programs, and, therefore, the Indians' right to good health, have been
defined by the appropriations process and by the day-to-day operation
of the Indian Health Service program.
SAs has been the case throughout most of Indian history, the health
services that are available when an Indian appears at an Indian Health
Service facility depend almost completely on:
a. the amount of money appropriated





36


b. the conditions tied to those appropriations by the Appropriations
Committees
e. the policy decisions (not spelled out in regulation) made by
Indian Health Service headquarters, Area and Service Unit officials on
what kinds of services should be provided with appropriated funds.
When a person joins a Health Maintenance Organization, she/he
obtains the right to receive (when medically required) each of the
specific services listed in the Health Maintenance Organization's
benefit package. If the Health Maintenance Organization fails to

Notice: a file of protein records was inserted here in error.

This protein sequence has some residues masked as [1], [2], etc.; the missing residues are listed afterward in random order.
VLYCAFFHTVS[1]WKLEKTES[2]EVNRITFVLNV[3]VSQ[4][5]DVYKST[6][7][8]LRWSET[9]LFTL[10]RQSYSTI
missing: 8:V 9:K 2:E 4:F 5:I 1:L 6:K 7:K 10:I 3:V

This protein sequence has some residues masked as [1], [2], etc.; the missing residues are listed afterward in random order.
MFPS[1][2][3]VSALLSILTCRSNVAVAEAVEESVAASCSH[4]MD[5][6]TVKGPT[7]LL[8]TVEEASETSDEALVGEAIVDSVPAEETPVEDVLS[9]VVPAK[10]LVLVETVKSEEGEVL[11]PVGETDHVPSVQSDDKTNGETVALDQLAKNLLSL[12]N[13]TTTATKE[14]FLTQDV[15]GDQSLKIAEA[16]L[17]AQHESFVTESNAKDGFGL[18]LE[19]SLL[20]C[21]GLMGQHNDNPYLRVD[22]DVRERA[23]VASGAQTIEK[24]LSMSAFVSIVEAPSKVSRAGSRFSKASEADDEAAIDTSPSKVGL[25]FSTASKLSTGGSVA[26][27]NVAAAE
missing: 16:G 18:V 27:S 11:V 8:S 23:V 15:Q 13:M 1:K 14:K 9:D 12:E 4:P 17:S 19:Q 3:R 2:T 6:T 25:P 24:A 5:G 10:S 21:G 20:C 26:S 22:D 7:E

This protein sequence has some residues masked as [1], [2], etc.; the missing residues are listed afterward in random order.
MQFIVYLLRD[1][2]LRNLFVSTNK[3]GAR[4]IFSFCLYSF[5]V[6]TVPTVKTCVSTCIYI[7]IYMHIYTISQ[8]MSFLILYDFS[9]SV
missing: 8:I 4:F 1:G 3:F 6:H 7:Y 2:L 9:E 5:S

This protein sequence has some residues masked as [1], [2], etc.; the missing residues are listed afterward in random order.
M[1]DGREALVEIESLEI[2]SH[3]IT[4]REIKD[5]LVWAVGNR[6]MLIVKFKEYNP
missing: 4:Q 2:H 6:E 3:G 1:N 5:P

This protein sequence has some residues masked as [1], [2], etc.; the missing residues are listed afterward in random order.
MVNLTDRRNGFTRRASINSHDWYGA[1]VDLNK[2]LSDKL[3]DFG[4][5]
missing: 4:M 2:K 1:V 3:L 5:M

provide that service when needed, the person may sue for violation
of his or her rights. Similarly, when a person enrolls in Medicaid or
Medicare, she/he obtains legal rights to have specific services paid for
by those programs. An Indian, on the other hand, has a general right
to a federal health presence; but the specific services available to him
will vary from dlay-to-day and year-to-year, depending on unpublished
discretionary decisions made by Indian Health Service officials and
the commitments and conditions contained in often voluminous ap-
propriation hearings. Similarly, the determination on which class of
Indians is eligible for Indian Health Services services is also made
through the appropriation hearings. While the Snyder Act refers to
"Indians throughout the United States," the Supreme Court has